Manchester bombing: officer among dead as police confirm they are investigating ‘network’ – live updates

Manchester bombing: officer among dead as police confirm they are investigating ‘network’ – live updates

- in NEWS

This is a picture of Hashem Abedi, the younger brother of the Manchester Arena suicide bomber, Salman. The photograph was released to the Guardian by a family friend.

Hashmi Abedi, 20, younger brother of Salman Abedi, Manchester Arena suicide bomber
Hashem Abedi, 20, younger brother of Salman Abedi, Manchester Arena suicide bomber Photograph: HANDOUT

Twenty-year-old Hashem was reportedly arrested in Tripoli on suspicion of Islamic State links. He has been living with his parents in the Libyan city.

Updated at 5.24pm BST

Muslims are “sick of having to apologise and be the first to condemn” terror attacks, a university chaplain has said, amid fears of a spike in Islamophobic attacks in Manchester.

Mohammed Ullah, Muslim chaplain at University of Manchester, said he had heard reports of a Muslim girl being spat at and another Muslim person being told to “go home” since Salman Abedi detonated a bomb at Manchester Arena on Monday at the end of an Ariana Grande concert.

A mosque in Oldham, in Greater Manchester, was firebombed shortly after the atrocity, which claimed the lives of 22 people and injured nearly 60 others, in an attack police called “vindictive”.

Ullah said a rise in Islamophobia was common following reports of Islamic fundamentalist attacks worldwide, but was also detected after the referendum on leaving the European Union.

“We know of a girl who yesterday was spat at. We were told of another Muslim who was told to ‘go home’ early in the morning just after the event surfaced,” he said.

“We hear reports, but many people are very scared to talk about the problem or they don’t want to cause a fuss. We receive reports but I think incidents are under-reported.”

“Islamophobic attacks have increased in the last few years exponentially,” he said.

“I tell Muslim students to report these hate incidents when they happen. Be vigilant against it and don’t allow hate to divide us.”

Ullah said he was sick of having to apologise for the crime of another individual. “I say to Muslims, ‘You should not have to apologise for the actions of individuals,’” he said. “No other community has ever been held to account like this.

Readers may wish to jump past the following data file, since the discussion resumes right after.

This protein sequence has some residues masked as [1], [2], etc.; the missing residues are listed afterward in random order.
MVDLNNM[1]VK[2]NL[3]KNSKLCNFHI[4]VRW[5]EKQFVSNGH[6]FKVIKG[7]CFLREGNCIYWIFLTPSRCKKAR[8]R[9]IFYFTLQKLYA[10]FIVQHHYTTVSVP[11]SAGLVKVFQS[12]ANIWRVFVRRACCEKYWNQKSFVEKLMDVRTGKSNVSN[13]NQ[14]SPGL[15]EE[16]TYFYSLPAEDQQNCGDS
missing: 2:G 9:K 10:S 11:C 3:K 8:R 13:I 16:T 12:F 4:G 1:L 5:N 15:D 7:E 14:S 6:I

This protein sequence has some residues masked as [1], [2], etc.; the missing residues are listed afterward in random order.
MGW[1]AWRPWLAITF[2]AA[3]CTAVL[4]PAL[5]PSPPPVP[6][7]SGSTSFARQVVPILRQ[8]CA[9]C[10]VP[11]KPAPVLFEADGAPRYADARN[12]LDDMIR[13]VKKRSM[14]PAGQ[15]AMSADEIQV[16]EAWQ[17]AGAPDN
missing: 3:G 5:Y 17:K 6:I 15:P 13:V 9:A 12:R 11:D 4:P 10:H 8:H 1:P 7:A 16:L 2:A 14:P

“Why does the Muslim community have to stand up and say we’re sorry for what this person has done. I can’t answer for the crimes of an individual.

“Let me be clear – what happened on Monday was a crime of epic proportions. It was epic, evil and one we condemn with the strongest condemnation.

“But let’s also be clear about this, why do we then have to stand up and say, ‘we apologise’. It’s not my fault. It’s not the fault of the religion.

“Islam is a religion of peace and of beauty that teaches followers to be good to all people of any faith or none.

“We’re sick of having to apologise and being the first to condemn it. What more can we do?”

The attack on the mosque on Villa Road, Oldham, at about 3am on Tuesday came hours after Abedi’s bomb detonated, causing chaos throughout the city. CCTV shows a man walking up to the front door and setting fire to it.

Hamad Mukhtar Irfani, a committee member at the mosque, told the Manchester Evening News: “It’s absolutely disgusting. It’s a disgrace someone would do this. There is no place for this kind of thing. The suspect is a white man. He was carrying a bottle of accelerant and had a BMX bike.

DI Ian Harratt, of Greater Manchester police’s Oldham Borough, said: “In the wake of the atrocities that happened at the Manchester Arena, this man thought it was acceptable to deface and set fire to a local mosque. This behaviour will not be tolerated. We are standing shoulder to shoulder with the community in Oldham and all the people who treasure this mosque as a place of worship.

“We have been working with people in the local community and the council to make sure that people realise there is zero tolerance around vindictive acts of this nature.

“If you recognise the man in the images, or the bike that he used, I’m urging you to please come forward because hate crime will not be tolerated at all in Greater Manchester. Stand up and be counted, you can make a difference in stopping acts like this happening again.”